|Author (Person)||Frost, Laurence|
|Series Title||European Voice|
|Series Details||Vol 7, No.17, 26.4.01, p4|
THE director of a bankrupt company is mounting a last-ditch crusade to reopen a European Commission investigation into alleged anti-competitive behaviour by the multinational that drove him out of business 13 years ago.
Paul Gregory, founder and CEO of UK firm Microwave Ovenware Limited, wants Euro MPs to demand an inquiry into the way officials handled his claims of predatory pricing by the Norwegian company Dynopack.
His bid has the backing of anti-corruption organisation Transparency International, as well as several British MEPs on the European Parliament's petitions committee, which discusses the case today (26 April).
Labour MEP Robert Evans and Conservative committee vice-chairman Roy Perry are among those supporting the call - as well as Liberal MEP Sarah Ludford, who believes the Commission's 1994 decision to close the investigation is open to question.
"On the face of it their conclusion seems odd," said Ludford.
"There does seem to be good evidence of predatory pricing - the Commission has a case to answer." Ludford said a "dinosaur attitude" had until recently prevailed at the Commission's competition department, where she herself worked until 1985.
"I'm not taking sides yet on the case itself, but it's entirely fair for Paul Gregory to want an examination of [competition department] records," she said.
Microwave Ovenware Limited (MOL) had been winning large orders for Dynopack's microwave trays in the mid-1980s, with contracts to supply retail chains including Currys and Boots.
But when Dynopack launched a British subsidiary it signed an exclusive distribution deal with another firm, Thorpac, ending direct supplies to MOL.
MOL complained to the Commission in 1988 that Dynopack had targeted its customers with price cuts of up to 25% in order to force it out of business - as well freezing out its main source of parallel imports, Norwegian distributor Anders Lorange.
Six years later MOL was told no action would be taken because Dynopack's behaviour had had "no appreciable effect" on trade between member states.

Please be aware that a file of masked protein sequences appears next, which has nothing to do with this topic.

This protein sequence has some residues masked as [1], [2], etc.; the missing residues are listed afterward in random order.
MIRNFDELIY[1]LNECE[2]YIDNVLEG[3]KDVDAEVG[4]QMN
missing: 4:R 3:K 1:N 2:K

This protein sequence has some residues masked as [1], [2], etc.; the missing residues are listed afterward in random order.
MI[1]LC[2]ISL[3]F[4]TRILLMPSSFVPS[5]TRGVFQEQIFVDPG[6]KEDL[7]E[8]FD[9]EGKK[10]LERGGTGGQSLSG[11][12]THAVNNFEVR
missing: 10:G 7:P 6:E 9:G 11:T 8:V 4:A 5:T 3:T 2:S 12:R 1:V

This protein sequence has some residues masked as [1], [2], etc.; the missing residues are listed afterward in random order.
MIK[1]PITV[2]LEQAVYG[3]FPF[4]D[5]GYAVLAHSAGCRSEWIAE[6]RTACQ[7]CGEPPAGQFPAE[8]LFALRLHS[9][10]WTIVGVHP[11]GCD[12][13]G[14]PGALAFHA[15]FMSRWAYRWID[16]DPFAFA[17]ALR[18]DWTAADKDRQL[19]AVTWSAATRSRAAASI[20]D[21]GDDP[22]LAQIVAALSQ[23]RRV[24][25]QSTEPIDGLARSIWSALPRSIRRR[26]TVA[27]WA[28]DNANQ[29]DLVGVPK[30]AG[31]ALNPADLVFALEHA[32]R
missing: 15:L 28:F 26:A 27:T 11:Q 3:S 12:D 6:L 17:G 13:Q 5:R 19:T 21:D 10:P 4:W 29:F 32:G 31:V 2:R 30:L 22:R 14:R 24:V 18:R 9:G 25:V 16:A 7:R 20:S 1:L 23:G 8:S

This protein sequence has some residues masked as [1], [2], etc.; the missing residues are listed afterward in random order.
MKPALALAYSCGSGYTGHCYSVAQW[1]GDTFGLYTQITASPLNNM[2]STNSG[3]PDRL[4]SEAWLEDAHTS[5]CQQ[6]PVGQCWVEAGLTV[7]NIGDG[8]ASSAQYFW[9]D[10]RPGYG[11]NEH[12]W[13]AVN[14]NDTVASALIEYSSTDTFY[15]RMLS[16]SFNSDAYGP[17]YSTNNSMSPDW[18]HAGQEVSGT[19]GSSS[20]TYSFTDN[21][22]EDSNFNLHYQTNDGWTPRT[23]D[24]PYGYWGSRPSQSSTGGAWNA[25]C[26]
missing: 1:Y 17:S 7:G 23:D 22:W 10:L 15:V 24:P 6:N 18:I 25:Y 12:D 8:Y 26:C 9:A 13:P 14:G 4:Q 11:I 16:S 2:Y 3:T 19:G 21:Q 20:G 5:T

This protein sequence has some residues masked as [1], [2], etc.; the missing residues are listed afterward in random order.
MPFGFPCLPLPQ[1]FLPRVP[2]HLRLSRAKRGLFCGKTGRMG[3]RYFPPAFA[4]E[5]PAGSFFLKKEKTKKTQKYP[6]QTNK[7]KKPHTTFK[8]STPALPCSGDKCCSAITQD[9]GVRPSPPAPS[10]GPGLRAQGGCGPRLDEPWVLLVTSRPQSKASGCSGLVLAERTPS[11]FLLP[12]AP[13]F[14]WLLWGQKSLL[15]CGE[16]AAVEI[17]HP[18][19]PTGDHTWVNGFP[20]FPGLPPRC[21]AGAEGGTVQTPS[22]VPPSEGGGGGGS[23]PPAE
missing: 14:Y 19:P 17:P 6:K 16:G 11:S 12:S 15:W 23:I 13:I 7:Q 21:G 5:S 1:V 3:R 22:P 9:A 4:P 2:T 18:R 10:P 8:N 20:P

Gregory insists that dozens of invoices in his possession addressed to firms in Belgium, Ireland, Germany and Spain prove the contrary.
Now Gregory is demanding to see the Commission's minutes of a 1989 meeting at which he maintains officials told MOL that a full investigation would go ahead.
"We were assured that trade between member states had been badly affected and there had been multiple breaches of articles 85 and 86 [now 81 and 82] on anti-competitive behaviour dominant position," said Gregory.
He also claims the EU executive failed to verify false evidence submitted by Dynopack during its preliminary enquiry.
European small business lobby UEAPME, which backed MOL's unsuccessful 1999 complaint to the European Ombudsman over the handling of the case, also wants to see results.
"I don't like to see small businesses treated differently and this was a big gang-up on a small firm that everyone thought would go away," said spokesman Garry Parker.
"But Paul Gregory and MOL didn't go away. We hope the Parliament will be able to shed some light on the case."
The director of a bankrupt company is mounting a last-ditch crusade to re-open a European Commission investigation into alleged anti-competitive behaviour by the multinational that drove him out of business in 1988.
|Subject Categories||Internal Markets|